Testing the waters: Labs study healing powers of Ganga

There is a belief that the Ganga waters do have “special properties”.  

Do the waters of the Ganga have special anti-microbial properties? Can knowledge about this ‘self-healing’ ability be used for medicinal purposes?

A preliminary report that addresses these and related questions will be made public in October, on the basis of a study conducted by three labs of the National Environmental Engineering Research Institute (NEERI), which comes under the Council for Scientific and Industrial Research (CSIR).

Ahead of the publication, the general impression shared by scientists involved in the project is that the waters of the Ganga do have “special properties” and were “unlike other rivers”.

Prima facie evidence

Rakesh Kumar, the Director of NEERI, said: “There is prima facie evidence of the uniqueness of the Ganga,” adding that to put the findings on a firmer footing, the research team is comparing sediments from various stretches of the river with those from the Narmada.

“This is a study with potential and not just folklore,” declares Girish Sahni, Director-General of CSIR.

The research on the Ganga’s self-healing properties, about one-and-a-half-years old now, is part of a larger study commissioned by the Union Water Resources Ministry to study the ecology, health and biodiversity of key tributaries of the Ganga.

Long stretch

NEERI has been working with two other CSIR labs — the Central Institute of Medicinal and Aromatic Plants, Lucknow and the Institute of Microbial Technology (IMTech, Chandigarh) — on testing various hypotheses associated with the project, which covers the stretch of the river from Gangotri to a little downstream of Allahabad.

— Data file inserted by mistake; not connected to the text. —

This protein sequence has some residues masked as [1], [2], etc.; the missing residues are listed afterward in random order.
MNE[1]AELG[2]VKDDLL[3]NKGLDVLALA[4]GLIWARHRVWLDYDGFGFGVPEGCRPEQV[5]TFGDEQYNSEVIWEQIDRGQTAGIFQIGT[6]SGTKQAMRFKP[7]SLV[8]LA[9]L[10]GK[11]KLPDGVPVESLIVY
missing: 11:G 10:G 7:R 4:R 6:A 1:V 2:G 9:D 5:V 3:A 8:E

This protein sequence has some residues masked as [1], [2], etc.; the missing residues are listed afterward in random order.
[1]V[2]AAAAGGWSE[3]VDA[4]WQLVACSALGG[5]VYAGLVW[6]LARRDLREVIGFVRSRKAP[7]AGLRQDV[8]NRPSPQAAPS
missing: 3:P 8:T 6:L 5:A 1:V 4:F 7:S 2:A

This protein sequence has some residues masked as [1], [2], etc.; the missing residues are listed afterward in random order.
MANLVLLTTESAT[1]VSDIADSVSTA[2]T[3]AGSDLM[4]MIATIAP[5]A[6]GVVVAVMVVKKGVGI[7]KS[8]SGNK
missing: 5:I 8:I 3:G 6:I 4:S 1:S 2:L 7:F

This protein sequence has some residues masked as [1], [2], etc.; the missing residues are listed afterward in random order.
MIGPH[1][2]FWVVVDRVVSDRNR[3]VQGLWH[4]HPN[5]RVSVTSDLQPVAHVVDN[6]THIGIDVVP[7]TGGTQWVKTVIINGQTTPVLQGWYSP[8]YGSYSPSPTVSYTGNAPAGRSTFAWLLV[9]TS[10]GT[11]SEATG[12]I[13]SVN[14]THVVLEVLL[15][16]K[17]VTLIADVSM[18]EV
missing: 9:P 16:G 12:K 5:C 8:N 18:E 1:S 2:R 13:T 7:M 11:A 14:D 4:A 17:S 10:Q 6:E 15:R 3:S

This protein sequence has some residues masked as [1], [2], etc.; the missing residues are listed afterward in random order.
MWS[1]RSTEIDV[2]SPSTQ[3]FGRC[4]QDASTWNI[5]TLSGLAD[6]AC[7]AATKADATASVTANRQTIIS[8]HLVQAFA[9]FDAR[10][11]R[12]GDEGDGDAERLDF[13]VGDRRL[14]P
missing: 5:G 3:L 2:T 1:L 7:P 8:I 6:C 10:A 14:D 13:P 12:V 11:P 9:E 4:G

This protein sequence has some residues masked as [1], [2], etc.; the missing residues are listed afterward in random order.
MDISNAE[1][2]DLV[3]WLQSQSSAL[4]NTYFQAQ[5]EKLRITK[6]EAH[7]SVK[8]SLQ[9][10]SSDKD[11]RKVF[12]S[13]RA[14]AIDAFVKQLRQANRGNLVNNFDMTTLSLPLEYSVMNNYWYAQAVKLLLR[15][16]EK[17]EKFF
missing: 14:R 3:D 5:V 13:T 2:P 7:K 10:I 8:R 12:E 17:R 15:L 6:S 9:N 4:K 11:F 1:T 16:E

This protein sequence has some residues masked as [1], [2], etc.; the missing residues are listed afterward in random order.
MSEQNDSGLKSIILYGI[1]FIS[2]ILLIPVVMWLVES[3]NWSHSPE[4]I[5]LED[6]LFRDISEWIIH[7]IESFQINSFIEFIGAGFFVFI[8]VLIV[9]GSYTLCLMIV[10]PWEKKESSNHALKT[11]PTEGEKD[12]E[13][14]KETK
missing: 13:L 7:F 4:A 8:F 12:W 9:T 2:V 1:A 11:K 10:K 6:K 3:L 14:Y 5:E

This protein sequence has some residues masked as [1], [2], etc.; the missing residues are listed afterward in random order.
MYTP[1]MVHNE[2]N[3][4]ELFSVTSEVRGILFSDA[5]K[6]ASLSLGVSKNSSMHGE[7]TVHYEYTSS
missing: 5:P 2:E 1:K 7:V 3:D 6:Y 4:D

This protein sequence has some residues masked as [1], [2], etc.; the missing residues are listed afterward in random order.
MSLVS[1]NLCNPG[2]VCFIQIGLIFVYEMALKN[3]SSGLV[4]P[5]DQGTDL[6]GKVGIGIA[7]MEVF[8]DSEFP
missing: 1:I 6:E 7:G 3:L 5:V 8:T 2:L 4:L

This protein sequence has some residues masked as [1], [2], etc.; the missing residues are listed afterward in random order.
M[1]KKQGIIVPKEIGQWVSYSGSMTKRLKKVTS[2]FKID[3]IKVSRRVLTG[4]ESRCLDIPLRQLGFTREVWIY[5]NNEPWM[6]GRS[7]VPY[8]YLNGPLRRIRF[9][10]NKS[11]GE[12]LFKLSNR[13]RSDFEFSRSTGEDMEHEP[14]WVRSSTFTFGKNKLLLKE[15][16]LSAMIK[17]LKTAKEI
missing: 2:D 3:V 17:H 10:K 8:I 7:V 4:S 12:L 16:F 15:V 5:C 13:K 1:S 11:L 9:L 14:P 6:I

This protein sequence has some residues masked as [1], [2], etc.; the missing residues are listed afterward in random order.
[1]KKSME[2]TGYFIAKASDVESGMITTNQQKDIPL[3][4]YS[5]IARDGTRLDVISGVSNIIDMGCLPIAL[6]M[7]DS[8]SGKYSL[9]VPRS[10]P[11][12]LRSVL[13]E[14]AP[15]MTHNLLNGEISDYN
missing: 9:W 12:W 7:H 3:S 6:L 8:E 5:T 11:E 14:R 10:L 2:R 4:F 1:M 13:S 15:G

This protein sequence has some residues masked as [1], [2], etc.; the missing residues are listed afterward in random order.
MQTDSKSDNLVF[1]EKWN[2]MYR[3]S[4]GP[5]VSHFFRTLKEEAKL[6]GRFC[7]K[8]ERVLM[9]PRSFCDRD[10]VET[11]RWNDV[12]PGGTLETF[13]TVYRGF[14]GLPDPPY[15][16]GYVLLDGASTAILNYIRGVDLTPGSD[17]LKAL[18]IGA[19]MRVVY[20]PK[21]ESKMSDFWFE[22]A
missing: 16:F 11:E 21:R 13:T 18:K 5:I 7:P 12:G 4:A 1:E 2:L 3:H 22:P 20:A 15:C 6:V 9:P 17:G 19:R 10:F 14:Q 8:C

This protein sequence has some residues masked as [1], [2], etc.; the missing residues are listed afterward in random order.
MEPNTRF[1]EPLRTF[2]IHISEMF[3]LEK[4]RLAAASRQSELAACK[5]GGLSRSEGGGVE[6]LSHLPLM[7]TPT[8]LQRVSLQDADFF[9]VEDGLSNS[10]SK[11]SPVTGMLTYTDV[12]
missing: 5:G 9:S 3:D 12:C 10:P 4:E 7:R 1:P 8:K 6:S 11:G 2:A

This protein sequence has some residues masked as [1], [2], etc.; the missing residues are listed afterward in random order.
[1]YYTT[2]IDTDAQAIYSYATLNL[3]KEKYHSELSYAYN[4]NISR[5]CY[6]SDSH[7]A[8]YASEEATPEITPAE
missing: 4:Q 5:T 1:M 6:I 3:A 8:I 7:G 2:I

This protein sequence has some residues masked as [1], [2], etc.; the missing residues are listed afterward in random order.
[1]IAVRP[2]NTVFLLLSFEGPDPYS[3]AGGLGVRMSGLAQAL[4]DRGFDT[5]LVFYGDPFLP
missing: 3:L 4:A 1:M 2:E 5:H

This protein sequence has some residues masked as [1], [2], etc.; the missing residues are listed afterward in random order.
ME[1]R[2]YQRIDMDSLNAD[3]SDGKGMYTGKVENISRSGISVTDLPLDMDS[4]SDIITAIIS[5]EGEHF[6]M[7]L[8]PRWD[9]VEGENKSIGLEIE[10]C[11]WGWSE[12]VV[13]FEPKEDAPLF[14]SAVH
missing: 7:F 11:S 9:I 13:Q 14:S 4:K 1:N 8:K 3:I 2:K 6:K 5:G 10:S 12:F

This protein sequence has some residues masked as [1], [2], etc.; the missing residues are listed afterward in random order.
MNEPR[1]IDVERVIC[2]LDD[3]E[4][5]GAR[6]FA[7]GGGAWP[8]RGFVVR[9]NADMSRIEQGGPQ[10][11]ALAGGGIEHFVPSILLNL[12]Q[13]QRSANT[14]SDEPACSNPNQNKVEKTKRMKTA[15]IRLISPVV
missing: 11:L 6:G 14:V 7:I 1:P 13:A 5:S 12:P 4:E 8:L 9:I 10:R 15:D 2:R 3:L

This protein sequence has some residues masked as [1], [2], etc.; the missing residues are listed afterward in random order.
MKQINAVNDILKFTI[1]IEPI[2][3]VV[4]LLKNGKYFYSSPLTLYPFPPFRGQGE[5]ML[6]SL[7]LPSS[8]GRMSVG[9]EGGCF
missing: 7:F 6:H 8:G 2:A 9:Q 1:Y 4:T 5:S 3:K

At a press briefing last week, Union Minister for Water Resources and Ganga Rejuvenation, Uma Bharti, said traditional knowledge and certain scientific studies have established certain ‘unique’ properties of the river.

“This is not just puranic wisdom. Brahmadravya (divine liquid) is a property attached to the river from texts such as Akbarnama and contemporary scientists too,” said Ms Bharti.

‘Bacteriophages may explain Ganga’s healing abilities’

A multi-lab effort by the National Environmental Engineering Research Institute, the Central Institute of Medicinal and Aromatic Plants, Lucknow and the Institute of Microbial Technology (IMTech, Chandigarh) is studying the possible medicinal properties of the waters of the Ganga. Director-General of the Council for Scientific and Industrial Research — the apex body for all the labs — Dr. Girish Sahni said: “What is observed is that water samples closer to the source (Gangotri) do not putrefy.” He added that a part of the study is to understand why, and investigate the ecosystem of microbes and bacterial life in the river.

One hypothesis is that the waters of the river contain bacteriophages — viruses that replicate within bacteria and are toxic to them. The IMTech would study these phages for their antimicrobial properties and look at whether these could be translated into effective drugs in future.

Practical applications

“So it’s actually a fairly involved project and with potentially practical applications,” said Dr. Sahni.

The scientists require data spanning two monsoon seasons and are also tasked with examining if effluent discharges and other contamination may have a role in diminishing the river’s healing properties. “Before the river reaches Allahabad, we have seen that even drains and rivulets retain some of these properties but they degrade later on. Why?” queried Union Water Resources and Ganga Rejuvenation Minister Uma Bharti.

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Printable version | Nov 27, 2021 2:58:17 PM |

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